Surprised by Hope – Tenth Sunday in Ordinary Time


Today’s Gospel includes the line, “Whoever blasphemes against the Holy Spirit can never have forgiveness, but is guilty of an eternal sin.” Augustine of Hippo describes this Gospel verse as one of the more difficult passages in scripture. Others, notably Aquinas, list several sins that go against the Holy Spirit.

The first one mentioned is despair – the belief that one’s evil is beyond God’s Goodness. Involved with this is a perpetual hardening of the heart. Luke uses the word stiff necked in the Acts of the Apostles. The image of hardened hearts is very common in scripture.

The Catechism of the Catholic Church refers to the verse and stresses that “There are no limits to the mercy of God” (1864). Of course, obstinacy and a high degree of hardness of heart are experienced at times by most of us.

I suppose that we could place ourselves outside God’s love and compassion. It is possible, but most of us are able to move beyond this. Many cannot move beyond despair.

Approaching despair from the angle of sin is one way of dealing with it. However, I suspect that the majority of despairing people don’t have a serious concern about being apart from God’s mercy. They are simply despairing and lack hope. That is likely uppermost in their mind.

The Catechism sees despair as a sin against hope. Hope is the confident expectation of divine blessing and the beatific vision of God (2090-91).

So, what about the many women and men who lack hope? I’m thinking of those who are desperate.

Think of people who are suicidal because they see absolutely no way out of the pain and confusion of their life, those who are suicidal because of their debilitating loneliness, those who are suicidal because of particular situations that have arisen (financial, legal, physical health concerns, cognitive decline), those who are suicidal because of their despair about being unable to find freedom from their addictions or a bleak life, and so on.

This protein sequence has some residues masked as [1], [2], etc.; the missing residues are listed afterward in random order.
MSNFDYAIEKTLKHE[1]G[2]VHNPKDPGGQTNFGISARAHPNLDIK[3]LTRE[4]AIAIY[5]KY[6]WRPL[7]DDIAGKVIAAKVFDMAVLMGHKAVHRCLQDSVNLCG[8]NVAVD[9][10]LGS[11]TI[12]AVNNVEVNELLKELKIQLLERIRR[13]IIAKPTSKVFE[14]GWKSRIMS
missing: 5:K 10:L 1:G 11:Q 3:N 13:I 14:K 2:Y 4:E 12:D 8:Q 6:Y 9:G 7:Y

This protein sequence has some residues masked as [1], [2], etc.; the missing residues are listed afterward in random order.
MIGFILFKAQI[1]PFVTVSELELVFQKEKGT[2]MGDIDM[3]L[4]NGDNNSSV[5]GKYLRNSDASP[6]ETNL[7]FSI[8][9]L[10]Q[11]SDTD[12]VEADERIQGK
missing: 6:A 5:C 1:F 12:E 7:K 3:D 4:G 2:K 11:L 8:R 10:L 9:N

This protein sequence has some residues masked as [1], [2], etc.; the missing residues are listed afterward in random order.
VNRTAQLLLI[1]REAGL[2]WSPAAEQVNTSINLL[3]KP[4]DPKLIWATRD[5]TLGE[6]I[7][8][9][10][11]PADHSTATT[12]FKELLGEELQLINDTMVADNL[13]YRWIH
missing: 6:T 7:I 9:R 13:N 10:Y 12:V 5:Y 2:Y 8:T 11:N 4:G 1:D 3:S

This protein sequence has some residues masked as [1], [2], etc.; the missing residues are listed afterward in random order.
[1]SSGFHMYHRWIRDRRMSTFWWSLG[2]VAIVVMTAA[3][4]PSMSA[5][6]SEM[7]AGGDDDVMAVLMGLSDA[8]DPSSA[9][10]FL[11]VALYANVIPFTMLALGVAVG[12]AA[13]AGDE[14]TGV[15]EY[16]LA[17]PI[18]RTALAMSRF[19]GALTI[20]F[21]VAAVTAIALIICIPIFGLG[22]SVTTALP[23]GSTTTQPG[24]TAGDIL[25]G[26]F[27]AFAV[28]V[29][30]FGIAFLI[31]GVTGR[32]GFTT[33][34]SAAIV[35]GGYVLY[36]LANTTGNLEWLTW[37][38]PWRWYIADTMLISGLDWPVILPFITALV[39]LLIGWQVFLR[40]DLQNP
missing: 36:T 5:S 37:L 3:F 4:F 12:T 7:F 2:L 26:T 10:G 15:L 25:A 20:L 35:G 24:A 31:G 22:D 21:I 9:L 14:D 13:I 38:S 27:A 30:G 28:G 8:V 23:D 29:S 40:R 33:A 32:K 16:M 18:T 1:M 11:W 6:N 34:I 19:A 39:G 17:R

There are many individuals who live with that level of despair and hopelessness. All they can do is move ahead, one step at a time. Or, one or two steps backwards!

How do we bring hope to despairing people? I’m sure that the experts can offer all kinds of advice for helping hopeless people. I’m not such an expert, but I suspect that among the first helps is friendship.

That includes listening … sincere listening. Heart listening is a precious gift. Can I really hear the pain and anguish of someone who is truly hopeless? Can I help them to speak of the experience of hopelessness and despair? Perhaps in their speaking out loud, they will discover some freedom from their situation. I also think that sharing honestly is a help.

Am I able to share with others my own pain and vulnerability, to help them see that to be a human being is to suffer and struggle. A problem for many is that they think that they have to have it all together. It’s a gift for them to discover that none of us is perfect.

I remember working on the team of Loyola House in Guelph, Ontario. One woman on the team gave a wonderful talk during a training program. I have long forgotten the matter of the talk, but I’ve never forgotten the phrase Sister Elaine Frigo used, basically taking the C.S. Lewis title, Surprised by Joy and inserting Hope instead of Joy.

I forget what she actually said, but I appreciate the fact that hope often sneaks into our lives, almost as a surprise when we are most in need of hope. I found this in my personal collection of quotes.

I forget where he said it, but these are wise words from Desmond Tutu: “Hope is being able to see that there is light despite all of the darkness.”

Here’s a quote from Joan Chittester’s Scarred by Struggle, Transformed by Hope: “Hope is not a denial of reality … It is a series of small actions that transform darkness into light. It is putting one foot in front of the other when we can find no reason to do so at all.”

Can we help the desperate person to move forward, even one step at a time?


Philip Shano, SJ has many years of rich and varied experience working with Ignatian spirituality: teaching, writing and using it in his ministry. He resides in the Jesuit community in Pickering, Ontario.

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